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List of root vegetables
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Carrot roots in various shades from light to dark
Root vegetables are plant roots used as vegetables. Here "root" means any underground part of a plant.[1]
Root vegetables are generally storage organs, enlarged to store energy in the form of carbohydrates.[citation needed] They differ in the concentration and the balance between sugars, starches, and other types of carbohydrate. Of particular economic importance are those with a high carbohydrate concentration in the form of starch. Starchy root vegetables are important staple foods, particularly in tropical regions, overshadowing cereals throughout much of West Africa, Central Africa,[citation needed] and Oceania, where they are used directly or mashed to make fufu or poi.
Botany distinguishes true roots such as tuberous roots and taproots from non-roots such as tubers, rhizomes, corms, and bulbs, though some contain both taproot and hypocotyl tissue, making it difficult to tell some types apart. In ordinary, agricultural, and culinary use, "root vegetable" can apply to all these types.[2]
The following list classifies root vegetables according to anatomy.
Contents [hide]
1 True root
2 Root-like stem
3 Modified plant stem
4 Bulb
5 Notes
6 External links
[edit]True root

Further information: root

Cassava tuberous roots
Taproot (some types may incorporate substantial hypocotyl tissue)
Arracacia xanthorrhiza (arracacha)
Abelmoschus moschatus (bush carrot)
Beta vulgaris (beet and mangelwurzel)
Brassica spp. (rutabaga and turnip)
Bunium persicum (black cumin)
Burdock (Arctium, family Asteraceae)
Carrot (Daucus carota subsp. sativus)
Celeriac - (Apium graveolens rapaceum)
Daikon - East Asian radish (Raphanus sativus var. longipinnatus)
Lepidium meyenii (maca)
Microseris scapigera (yam daisy)
Pachyrhizus spp. (jicama and ahipa)
Parsnip (Pastinaca sativa)
Petroselinum spp. (parsley root)
Radish -
Scorzonera hispanica (black salsify)
Sium sisarum (skirret)
Tragopogon spp. (salsify)
Vigna lanceolata (bush potato)
Tuberous root
Amorphophallus glabra (Yellow lily yam)
Conopodium majus (pignut or earthnut)
Hornstedtia scottiana (Native ginger)
Ipomoea batatas (sweet potato)
Ipomoea costata (desert yam)
Manihot esculenta (cassava or yuca or manioc)
Mirabilis extensa (mauka or chago)
Psoralea esculenta (breadroot, tipsin, or prairie turnip)
Smallanthus sonchifolius (yacón)
[edit]Root-like stem

Zamia pumila, Florida arrowroot
[edit]Modified plant stem

Taro corms

Ginger rhizomes

Yam tubers
Further information: plant stem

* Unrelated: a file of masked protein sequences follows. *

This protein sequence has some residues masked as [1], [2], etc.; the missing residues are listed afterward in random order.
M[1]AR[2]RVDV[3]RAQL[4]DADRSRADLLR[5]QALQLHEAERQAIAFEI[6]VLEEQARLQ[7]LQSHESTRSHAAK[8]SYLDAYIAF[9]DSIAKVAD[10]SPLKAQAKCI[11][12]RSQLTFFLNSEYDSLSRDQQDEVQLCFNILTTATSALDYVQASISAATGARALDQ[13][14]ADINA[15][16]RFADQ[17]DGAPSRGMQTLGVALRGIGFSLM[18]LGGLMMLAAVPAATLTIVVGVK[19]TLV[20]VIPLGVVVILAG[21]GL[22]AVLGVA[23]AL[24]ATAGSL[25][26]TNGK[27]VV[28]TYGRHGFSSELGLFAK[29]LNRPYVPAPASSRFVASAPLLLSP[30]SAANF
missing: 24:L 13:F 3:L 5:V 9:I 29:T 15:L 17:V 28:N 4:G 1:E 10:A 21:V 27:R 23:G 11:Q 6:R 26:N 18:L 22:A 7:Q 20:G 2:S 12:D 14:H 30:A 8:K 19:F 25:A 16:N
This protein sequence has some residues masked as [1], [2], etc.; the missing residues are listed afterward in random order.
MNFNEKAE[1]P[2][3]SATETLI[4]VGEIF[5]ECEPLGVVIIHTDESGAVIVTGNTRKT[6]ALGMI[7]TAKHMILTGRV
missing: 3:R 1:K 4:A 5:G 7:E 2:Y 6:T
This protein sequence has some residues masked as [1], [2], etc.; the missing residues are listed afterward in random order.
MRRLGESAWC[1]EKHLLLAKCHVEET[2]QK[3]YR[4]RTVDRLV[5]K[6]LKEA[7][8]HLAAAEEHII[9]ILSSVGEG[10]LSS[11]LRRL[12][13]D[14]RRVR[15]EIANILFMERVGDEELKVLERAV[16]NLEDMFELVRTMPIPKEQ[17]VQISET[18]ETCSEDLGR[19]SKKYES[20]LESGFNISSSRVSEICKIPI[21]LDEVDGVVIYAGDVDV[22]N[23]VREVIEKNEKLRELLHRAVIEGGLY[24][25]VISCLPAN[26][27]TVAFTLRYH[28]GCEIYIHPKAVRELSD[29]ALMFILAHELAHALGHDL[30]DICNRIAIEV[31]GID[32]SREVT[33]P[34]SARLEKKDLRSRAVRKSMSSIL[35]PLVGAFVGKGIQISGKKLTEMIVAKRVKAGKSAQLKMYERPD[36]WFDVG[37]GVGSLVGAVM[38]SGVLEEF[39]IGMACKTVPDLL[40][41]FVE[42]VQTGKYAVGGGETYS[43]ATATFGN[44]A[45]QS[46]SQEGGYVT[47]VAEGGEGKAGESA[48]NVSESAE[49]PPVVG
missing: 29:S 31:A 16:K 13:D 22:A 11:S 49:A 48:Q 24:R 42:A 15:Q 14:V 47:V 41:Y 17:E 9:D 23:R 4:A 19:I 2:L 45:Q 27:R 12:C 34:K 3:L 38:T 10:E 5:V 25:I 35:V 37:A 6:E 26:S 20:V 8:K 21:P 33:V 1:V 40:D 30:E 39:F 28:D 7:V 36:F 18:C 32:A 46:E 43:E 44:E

Amorphophallus konjac (konjac)
Colocasia esculenta (taro)
Eleocharis dulcis (Chinese water chestnut)
Ensete spp. (enset)
Nelumbo nucifera
Nymphaea spp. (waterlily)
Pteridium esculentum
Sagittaria spp. (arrowhead or wapatoo)
Typha spp.
Xanthosoma spp. (malanga, cocoyam, tannia, and other names)
Curcuma longa (turmeric)
Panax ginseng (ginseng)
Arthropodium spp. (rengarenga, vanilla lily, and others)
Canna spp. (canna)
Cordyline fruticosa (ti)
Maranta arundinacea (arrowroot)
Nelumbo nucifera (lotus root)
Typha spp. (cattail or bulrush)
Zingiber officinale (ginger, galangal)
Apios americana (hog potato or groundnut)
Cyperus esculentus (tigernut or chufa)
Dioscorea spp. (yams, ube)
Helianthus tuberosus (Jerusalem artichoke or sunchoke)
Hemerocallis spp. (daylily)
Lathyrus tuberosus (earthnut pea)
Oxalis tuberosa (oca or New Zealand yam)
Plectranthus edulis and P. esculentus (kembili, dazo, and others)
Solanum tuberosum (potato)
Stachys affinis (Chinese artichoke or crosne)
Tropaeolum tuberosum (mashua or añu)
Ullucus tuberosus (ulluco)

Shallot bulbs
Further information: bulb
Allium spp. (garlic, onion, shallot, et cetera)
Camassia quamash (quamash)
Cyperus bulbosus (bush onion)
Cymbidium canaliculatum
Erythronium spp. (katakuri)
Foeniculum vulgare (fennel)
Lilium spp. (lilies)
Tacca leontopetaloides

^ "". Retrieved 2007-05-06.
^ López Camelo, Andrés F. (2004). Manual for the Preparation and Sale of Fruits and Vegetables. Food and Agriculture Organization of the United Nations. p. 6. ISBN 92-5-104991-2. Retrieved 2009-07-31. "However, in the case of potatoes (Figure 10), sweet potatoes, and other root vegetables, readiness for harvest is based on the percentage of tubers of a specific size." Potatoes are technically tubers, not roots, and sweet potatoes are tuberous roots.
[edit]External links

Wikimedia Commons has media related to: Root vegetables
Root and tuber crops at the University of Georgia
Vegetables From Underground from Wayne's Word at Palomar College
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